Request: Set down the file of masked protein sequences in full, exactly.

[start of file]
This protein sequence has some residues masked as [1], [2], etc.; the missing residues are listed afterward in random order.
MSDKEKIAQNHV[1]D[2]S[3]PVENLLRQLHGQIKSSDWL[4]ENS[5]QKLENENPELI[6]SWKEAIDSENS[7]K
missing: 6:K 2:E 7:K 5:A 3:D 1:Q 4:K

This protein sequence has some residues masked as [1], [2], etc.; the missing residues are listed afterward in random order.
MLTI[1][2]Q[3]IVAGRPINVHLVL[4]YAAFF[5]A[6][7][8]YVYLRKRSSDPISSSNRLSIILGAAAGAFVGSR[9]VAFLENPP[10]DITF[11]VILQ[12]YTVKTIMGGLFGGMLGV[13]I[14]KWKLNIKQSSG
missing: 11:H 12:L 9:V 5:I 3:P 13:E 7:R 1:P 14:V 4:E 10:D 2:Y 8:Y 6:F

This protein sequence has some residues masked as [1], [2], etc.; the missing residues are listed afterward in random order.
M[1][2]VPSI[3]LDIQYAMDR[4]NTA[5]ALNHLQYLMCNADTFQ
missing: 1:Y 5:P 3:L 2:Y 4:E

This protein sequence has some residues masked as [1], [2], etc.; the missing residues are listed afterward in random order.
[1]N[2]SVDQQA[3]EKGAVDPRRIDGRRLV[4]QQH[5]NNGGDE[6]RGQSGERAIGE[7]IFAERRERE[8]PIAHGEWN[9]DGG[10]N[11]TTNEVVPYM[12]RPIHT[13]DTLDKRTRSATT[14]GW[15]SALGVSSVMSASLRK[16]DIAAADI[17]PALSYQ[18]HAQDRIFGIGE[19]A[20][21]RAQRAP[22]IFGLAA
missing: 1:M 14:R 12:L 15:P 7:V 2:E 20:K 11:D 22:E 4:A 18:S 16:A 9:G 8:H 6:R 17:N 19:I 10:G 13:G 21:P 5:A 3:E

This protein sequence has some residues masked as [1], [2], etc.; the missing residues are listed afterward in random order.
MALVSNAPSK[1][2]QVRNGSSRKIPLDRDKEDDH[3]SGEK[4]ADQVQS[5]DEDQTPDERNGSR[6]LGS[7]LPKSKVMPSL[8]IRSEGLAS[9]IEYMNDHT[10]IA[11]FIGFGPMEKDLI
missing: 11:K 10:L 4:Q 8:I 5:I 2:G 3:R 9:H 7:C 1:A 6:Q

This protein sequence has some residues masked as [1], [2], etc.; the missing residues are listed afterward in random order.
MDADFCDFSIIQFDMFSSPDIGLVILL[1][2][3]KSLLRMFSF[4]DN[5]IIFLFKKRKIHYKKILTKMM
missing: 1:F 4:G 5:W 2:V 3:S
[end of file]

This protein sequence has some residues masked as [1], [2], etc.; the missing residues are listed afterward in random order.
MSDKEKIAQNHV[1]D[2]S[3]PVENLLRQLHGQIKSSDWL[4]ENS[5]QKLENENPELI[6]SWKEAIDSENS[7]K
missing: 6:K 2:E 7:K 5:A 3:D 1:Q 4:K

This protein sequence has some residues masked as [1], [2], etc.; the missing residues are listed afterward in random order.
MLTI[1][2]Q[3]IVAGRPINVHLVL[4]YAAFF[5]A[6][7][8]YVYLRKRSSDPISSSNRLSIILGAAAGAFVGSR[9]VAFLENPP[10]DITF[11]VILQ[12]YTVKTIMGGLFGGMLGV[13]I[14]KWKLNIKQSSG
missing: 11:H 12:L 9:V 5:I 3:P 13:E 7:R 1:P 14:V 4:E 10:D 2:Y 8:Y 6:F

This protein sequence has some residues masked as [1], [2], etc.; the missing residues are listed afterward in random order.
M[1][2]VPSI[3]LDIQYAMDR[4]NTA[5]ALNHLQYLMCNADTFQ
missing: 1:Y 5:P 3:L 2:Y 4:E

This protein sequence has some residues masked as [1], [2], etc.; the missing residues are listed afterward in random order.
[1]N[2]SVDQQA[3]EKGAVDPRRIDGRRLV[4]QQH[5]NNGGDE[6]RGQSGERAIGE[7]IFAERRERE[8]PIAHGEWN[9]DGG[10]N[11]TTNEVVPYM[12]RPIHT[13]DTLDKRTRSATT[14]GW[15]SALGVSSVMSASLRK[16]DIAAADI[17]PALSYQ[18]HAQDRIFGIGE[19]A[20][21]RAQRAP[22]IFGLAA
missing: 1:M 14:R 12:L 15:P 7:V 2:E 20:K 11:D 22:E 4:A 18:S 16:A 9:G 8:H 6:R 17:N 19:I 10:G 13:G 21:P 5:A 3:E

This protein sequence has some residues masked as [1], [2], etc.; the missing residues are listed afterward in random order.
MALVSNAPSK[1][2]QVRNGSSRKIPLDRDKEDDH[3]SGEK[4]ADQVQS[5]DEDQTPDERNGSR[6]LGS[7]LPKSKVMPSL[8]IRSEGLAS[9]IEYMNDHT[10]IA[11]FIGFGPMEKDLI
missing: 11:K 10:L 4:Q 8:I 5:I 2:G 3:R 9:H 7:C 1:A 6:Q

This protein sequence has some residues masked as [1], [2], etc.; the missing residues are listed afterward in random order.
MDADFCDFSIIQFDMFSSPDIGLVILL[1][2][3]KSLLRMFSF[4]DN[5]IIFLFKKRKIHYKKILTKMM
missing: 1:F 4:G 5:W 2:V 3:S